Corliss Red 2007
Bordeaux Red Blends from Columbia Valley, Washington
International Wine Cellar - "Redcurrant, raspberry, cedar, flowers and burnished oak scents on the nose. Sweet, intense and rich, with cassis and spicy oak flavors saturating the mouth. Finishes very long, with broad, dusty tannins and outstanding spicy persistence. In a more California-like style than the 2008, which displays stronger minerality and a subtle oak component. "
Wine Enthusiast - "Redcurrant, raspberry, cedar, flowers and burnished oak scents on the nose. Sweet, intense and rich, with cassis and spicy oak flavors saturating the mouth. Finishes very long, with broad, dusty tannins and outstanding spicy persistence. In a more California-like style than the 2008, which displays stronger minerality and a subtle oak component. "
The Wine Advocate - "The Corliss 2007 Red Wine that bears no other name originates in Bordelais grapes largely from their Red Mountain vineyards, and spent 33 months in 75% new barriques, though winemaker Andrew Trio indicates that subsequent vintages have been or will be bottled slightly sooner, to reflect the team’s consensus that “we find we achieve what we need to after two and a half years.” Fresh dark cherry fruit is laced with rose hip and salted caramel on a silken palate with confectionary allusions to pistachio brittle, marzipan, and red licorice gaining prominence in a long finish. For those who like their Cabernet and Company very much on the sweet and polished side, this should prove a winner over at least the next half dozen years. And perhaps some counterpoint and intrigue will emerge over that period"
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There is a saying that, "one makes a thousand decisions from vine to bottle." At Corliss, we exercise the discipline to make the highest quality decisions at each stage. From sustainable, meticulous viticulture in our four Estate Vineyards, to individual berry sorting at harvest, to slow native yeast fermentations in micro-scale custom oak fermenters. We follow this with extended elevage of two and one half years in barrel, rigorous selection of the best lots for blending, and over two years of additional aging in bottle before the wines are finally labeled and available for enjoyment.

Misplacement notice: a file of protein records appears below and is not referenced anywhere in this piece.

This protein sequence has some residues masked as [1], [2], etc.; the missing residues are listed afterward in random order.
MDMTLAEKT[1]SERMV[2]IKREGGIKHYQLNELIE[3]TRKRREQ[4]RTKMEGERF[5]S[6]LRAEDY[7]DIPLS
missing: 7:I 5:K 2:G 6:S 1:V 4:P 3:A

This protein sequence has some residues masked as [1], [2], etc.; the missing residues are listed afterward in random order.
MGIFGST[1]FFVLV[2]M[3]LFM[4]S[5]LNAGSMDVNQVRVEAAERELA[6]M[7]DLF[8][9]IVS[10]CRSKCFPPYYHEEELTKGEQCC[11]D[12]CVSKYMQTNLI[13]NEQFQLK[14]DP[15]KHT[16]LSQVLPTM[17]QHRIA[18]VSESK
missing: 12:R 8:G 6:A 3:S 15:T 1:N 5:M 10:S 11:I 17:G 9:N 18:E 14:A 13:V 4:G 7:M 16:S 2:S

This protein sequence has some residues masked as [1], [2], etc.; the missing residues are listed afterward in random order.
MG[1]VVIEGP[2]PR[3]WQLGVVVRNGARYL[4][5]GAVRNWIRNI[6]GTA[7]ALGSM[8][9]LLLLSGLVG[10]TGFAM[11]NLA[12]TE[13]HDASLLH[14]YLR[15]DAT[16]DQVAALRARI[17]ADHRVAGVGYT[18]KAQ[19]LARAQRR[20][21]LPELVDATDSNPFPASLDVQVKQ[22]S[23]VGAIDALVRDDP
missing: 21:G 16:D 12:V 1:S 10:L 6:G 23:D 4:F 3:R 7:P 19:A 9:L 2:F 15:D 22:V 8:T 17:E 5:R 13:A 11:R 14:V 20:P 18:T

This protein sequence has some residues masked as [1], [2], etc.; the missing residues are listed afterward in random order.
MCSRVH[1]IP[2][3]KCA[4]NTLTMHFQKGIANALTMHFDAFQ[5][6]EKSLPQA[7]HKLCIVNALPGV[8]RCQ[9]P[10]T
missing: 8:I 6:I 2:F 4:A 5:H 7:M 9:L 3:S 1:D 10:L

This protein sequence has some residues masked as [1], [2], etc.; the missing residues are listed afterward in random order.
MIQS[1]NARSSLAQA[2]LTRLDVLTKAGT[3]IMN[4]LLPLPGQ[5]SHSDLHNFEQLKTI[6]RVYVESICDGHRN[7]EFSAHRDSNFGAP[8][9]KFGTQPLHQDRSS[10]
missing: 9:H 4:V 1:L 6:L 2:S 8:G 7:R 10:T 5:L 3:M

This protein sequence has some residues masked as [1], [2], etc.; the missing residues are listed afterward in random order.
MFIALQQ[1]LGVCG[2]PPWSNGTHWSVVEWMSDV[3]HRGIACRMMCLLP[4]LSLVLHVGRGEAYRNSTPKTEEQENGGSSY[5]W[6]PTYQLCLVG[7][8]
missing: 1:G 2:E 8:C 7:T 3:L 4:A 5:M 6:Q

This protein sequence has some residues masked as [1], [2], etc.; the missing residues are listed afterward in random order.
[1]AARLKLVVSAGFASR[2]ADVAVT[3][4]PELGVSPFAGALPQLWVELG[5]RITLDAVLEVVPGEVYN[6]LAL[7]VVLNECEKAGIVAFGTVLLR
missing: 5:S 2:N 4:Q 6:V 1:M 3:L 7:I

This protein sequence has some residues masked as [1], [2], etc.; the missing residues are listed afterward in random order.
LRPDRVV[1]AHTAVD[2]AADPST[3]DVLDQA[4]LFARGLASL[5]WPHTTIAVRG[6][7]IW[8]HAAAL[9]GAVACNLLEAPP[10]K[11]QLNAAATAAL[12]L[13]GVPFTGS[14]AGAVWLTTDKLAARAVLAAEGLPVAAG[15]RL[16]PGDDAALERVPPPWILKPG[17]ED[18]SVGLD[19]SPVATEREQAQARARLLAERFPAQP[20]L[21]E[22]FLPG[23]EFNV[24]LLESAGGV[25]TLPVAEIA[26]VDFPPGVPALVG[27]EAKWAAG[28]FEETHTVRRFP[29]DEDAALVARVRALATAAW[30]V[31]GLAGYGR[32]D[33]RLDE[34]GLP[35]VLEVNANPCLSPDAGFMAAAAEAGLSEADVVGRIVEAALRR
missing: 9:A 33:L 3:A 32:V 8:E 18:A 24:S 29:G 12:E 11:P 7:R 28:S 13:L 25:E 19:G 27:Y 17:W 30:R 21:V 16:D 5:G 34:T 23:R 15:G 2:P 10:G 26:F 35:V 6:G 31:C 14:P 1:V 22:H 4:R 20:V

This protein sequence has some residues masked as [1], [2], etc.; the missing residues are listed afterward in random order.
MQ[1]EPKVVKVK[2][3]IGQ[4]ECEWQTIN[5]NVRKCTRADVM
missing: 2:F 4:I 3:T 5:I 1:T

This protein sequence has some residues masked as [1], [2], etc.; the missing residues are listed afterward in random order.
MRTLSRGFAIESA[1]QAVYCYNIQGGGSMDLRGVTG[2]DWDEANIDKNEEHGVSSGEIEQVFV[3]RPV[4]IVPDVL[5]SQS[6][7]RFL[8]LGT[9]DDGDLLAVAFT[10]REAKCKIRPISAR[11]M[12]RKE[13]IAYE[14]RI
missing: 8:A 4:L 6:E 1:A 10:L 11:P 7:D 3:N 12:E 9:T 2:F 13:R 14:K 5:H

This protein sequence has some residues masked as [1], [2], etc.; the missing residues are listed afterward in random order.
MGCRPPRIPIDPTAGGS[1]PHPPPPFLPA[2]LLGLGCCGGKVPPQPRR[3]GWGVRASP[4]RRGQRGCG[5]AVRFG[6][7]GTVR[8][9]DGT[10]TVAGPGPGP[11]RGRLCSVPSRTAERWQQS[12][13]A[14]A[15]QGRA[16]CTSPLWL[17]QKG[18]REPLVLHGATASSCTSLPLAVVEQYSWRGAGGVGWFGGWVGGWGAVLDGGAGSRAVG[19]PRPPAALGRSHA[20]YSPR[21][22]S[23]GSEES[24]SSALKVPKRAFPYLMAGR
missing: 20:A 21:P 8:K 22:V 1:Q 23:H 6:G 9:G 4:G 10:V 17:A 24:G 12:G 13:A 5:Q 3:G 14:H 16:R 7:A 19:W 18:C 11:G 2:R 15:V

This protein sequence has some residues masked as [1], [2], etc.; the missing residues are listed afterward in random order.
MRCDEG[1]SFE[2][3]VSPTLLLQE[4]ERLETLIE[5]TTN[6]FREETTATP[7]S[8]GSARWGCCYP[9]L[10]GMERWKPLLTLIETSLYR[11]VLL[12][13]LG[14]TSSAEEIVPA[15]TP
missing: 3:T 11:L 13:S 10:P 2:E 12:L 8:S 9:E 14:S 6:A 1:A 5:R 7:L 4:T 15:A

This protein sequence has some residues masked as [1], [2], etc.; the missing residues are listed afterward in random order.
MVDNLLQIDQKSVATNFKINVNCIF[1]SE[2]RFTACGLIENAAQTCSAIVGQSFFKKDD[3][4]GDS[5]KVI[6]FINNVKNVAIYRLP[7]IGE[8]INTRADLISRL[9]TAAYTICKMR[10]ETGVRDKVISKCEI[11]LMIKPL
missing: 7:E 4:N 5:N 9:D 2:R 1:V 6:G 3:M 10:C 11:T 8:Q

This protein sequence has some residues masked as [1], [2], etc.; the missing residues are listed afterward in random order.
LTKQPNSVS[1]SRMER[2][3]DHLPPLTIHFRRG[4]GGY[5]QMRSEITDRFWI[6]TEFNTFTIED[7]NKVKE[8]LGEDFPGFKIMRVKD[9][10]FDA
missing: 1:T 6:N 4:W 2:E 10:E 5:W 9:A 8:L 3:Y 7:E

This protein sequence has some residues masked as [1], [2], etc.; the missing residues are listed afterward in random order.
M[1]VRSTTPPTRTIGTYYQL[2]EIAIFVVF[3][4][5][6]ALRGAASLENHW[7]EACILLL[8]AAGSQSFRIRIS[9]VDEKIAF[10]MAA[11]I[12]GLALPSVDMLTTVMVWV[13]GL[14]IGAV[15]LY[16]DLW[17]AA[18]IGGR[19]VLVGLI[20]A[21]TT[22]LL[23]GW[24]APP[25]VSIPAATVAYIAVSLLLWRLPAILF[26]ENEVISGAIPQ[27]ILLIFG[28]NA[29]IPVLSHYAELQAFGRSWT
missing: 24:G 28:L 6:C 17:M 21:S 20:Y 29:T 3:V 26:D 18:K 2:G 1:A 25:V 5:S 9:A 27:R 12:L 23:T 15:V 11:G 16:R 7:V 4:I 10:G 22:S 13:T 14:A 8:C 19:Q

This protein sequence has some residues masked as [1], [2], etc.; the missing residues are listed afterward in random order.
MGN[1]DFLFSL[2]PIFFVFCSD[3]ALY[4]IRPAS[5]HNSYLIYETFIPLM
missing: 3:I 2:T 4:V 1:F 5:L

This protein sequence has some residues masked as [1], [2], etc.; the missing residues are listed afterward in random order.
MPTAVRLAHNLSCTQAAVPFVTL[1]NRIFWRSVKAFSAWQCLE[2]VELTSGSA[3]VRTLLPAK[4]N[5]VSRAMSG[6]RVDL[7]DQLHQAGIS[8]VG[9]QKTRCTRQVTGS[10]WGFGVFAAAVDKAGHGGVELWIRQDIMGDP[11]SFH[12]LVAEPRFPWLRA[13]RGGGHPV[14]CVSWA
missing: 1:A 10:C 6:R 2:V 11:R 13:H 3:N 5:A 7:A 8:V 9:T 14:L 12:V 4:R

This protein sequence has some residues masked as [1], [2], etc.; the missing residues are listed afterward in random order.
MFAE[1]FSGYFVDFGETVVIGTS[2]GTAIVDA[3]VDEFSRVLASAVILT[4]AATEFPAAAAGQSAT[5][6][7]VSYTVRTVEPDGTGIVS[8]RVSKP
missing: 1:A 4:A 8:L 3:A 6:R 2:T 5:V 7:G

Our winemaking is the result of teamwork and patience. Michael Corliss has, from the beginning, been at the center. He is engrossed in every detail and has guided our winemaking philosophy. He is our barometer of consistency for developing the Corliss style. Surrounding Michael is a talented staff of winemaking professionals including our on-site winemaking team of Andrew Trio and Griffin Frey (who bring experience and perspective from Napa, Europe, and Australia) as well as Philippe Melka, one of the world's most highly regarded winemaking consultants. Together, we strive to achieve the highest actualization of Michael's vision that this collection of talent enables. View all Corliss Wines
About Columbia Valley
Columbia Valley is the largest of Washington State's wine growing regions, with almost 11 million acres. It encompasses a number of smaller regions, including Yakima Valley, Walla Walla Valley, Red Mountain and more. The vast area consists of a range of climates, allowing viticulturists to plant a diverse selection of grape varieties. Most wineries plant rows sparsely, which helps the vines survive the harsh winters.
Notable FactsMerlot is the most popular and most planted grape of the area, followed by Cabernet Sauvignon and Chardonnay. Syrah and Riesling are also popular and continue to grow in acreage.
About WashingtonRelated Links:Now the number two producer in the United States, Washington State has also grown in quality.
So how does a state known for rain and coffee produce high quality wines? They plant their grapes on the east side of the Cascade mountains, away from that ever-present rain cloud that sits along the coast. Perhaps wine grapes do well since the sandy loam soils east of the Cascade range give way to an almost desert-like land, saved from drought only by the helpful rivers that run through the area – and the good irrigation systems.
Thinking that the state would do best with typical northern growing grapes like Riesling and Gewurtztraminer, turns out the apple state is well-suited for reds, namely Merlot, Cabernet Sauvignon and, more recently, Syrah. Of course, whites have not been forgotten - Washington State Rieslings range from bone-dry to sweet, are well-structured and high quality, and Chardonnay dominates most of the other white plantings, making a range of wines. But the reds of the region, Merlot in particular, have made Washington State a quality force to be reckoned with.
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